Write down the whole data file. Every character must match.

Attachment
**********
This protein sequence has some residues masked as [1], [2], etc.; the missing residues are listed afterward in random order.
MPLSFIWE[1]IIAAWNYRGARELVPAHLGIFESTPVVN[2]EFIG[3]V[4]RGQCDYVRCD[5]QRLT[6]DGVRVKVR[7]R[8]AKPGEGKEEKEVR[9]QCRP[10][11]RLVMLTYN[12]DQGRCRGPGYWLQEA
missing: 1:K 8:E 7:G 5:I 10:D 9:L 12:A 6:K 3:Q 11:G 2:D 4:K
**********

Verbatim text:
This protein sequence has some residues masked as [1], [2], etc.; the missing residues are listed afterward in random order.
MPLSFIWE[1]IIAAWNYRGARELVPAHLGIFESTPVVN[2]EFIG[3]V[4]RGQCDYVRCD[5]QRLT[6]DGVRVKVR[7]R[8]AKPGEGKEEKEVR[9]QCRP[10][11]RLVMLTYN[12]DQGRCRGPGYWLQEA
missing: 1:K 8:E 7:G 5:I 10:D 9:L 12:A 6:K 3:Q 11:G 2:D 4:K